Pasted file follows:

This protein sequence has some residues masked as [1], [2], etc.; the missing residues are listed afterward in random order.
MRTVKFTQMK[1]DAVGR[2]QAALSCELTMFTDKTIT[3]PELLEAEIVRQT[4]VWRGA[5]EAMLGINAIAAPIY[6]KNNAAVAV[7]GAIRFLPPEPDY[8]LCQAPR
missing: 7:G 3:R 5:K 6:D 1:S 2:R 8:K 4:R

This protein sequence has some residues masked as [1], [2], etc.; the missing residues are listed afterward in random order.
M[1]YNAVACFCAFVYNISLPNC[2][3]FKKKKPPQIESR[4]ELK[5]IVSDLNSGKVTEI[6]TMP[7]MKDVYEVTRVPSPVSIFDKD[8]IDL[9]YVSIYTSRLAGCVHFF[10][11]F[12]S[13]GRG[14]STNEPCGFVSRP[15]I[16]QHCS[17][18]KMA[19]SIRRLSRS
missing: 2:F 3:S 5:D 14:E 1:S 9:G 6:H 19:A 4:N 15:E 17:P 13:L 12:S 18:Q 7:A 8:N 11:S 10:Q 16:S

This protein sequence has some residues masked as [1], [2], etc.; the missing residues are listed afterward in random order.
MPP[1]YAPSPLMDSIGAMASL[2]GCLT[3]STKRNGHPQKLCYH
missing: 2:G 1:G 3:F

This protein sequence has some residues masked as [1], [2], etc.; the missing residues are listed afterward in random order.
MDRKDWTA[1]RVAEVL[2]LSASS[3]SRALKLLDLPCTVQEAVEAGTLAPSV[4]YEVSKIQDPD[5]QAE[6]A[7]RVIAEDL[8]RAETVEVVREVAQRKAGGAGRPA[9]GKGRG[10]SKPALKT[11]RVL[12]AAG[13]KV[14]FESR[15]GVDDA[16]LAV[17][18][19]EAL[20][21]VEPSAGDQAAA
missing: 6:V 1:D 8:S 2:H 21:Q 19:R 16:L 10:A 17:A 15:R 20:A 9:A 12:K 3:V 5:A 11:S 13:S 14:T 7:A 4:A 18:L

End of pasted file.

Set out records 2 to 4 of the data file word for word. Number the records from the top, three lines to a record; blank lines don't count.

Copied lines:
This protein sequence has some residues masked as [1], [2], etc.; the missing residues are listed afterward in random order.
M[1]YNAVACFCAFVYNISLPNC[2][3]FKKKKPPQIESR[4]ELK[5]IVSDLNSGKVTEI[6]TMP[7]MKDVYEVTRVPSPVSIFDKD[8]IDL[9]YVSIYTSRLAGCVHFF[10][11]F[12]S[13]GRG[14]STNEPCGFVSRP[15]I[16]QHCS[17][18]KMA[19]SIRRLSRS
missing: 2:F 3:S 5:D 14:E 1:S 9:G 6:H 19:A 4:N 15:E 17:P 13:L 12:S 18:Q 7:A 8:N 11:S 10:Q 16:S

This protein sequence has some residues masked as [1], [2], etc.; the missing residues are listed afterward in random order.
MPP[1]YAPSPLMDSIGAMASL[2]GCLT[3]STKRNGHPQKLCYH
missing: 2:G 1:G 3:F

This protein sequence has some residues masked as [1], [2], etc.; the missing residues are listed afterward in random order.
MDRKDWTA[1]RVAEVL[2]LSASS[3]SRALKLLDLPCTVQEAVEAGTLAPSV[4]YEVSKIQDPD[5]QAE[6]A[7]RVIAEDL[8]RAETVEVVREVAQRKAGGAGRPA[9]GKGRG[10]SKPALKT[11]RVL[12]AAG[13]KV[14]FESR[15]GVDDA[16]LAV[17][18][19]EAL[20][21]VEPSAGDQAAA
missing: 6:V 1:D 8:S 2:H 21:Q 19:R 16:L 10:A 17:A 15:R 20:A 9:A 12:K 3:V 5:A 11:S 13:S 14:T 7:A 4:A 18:L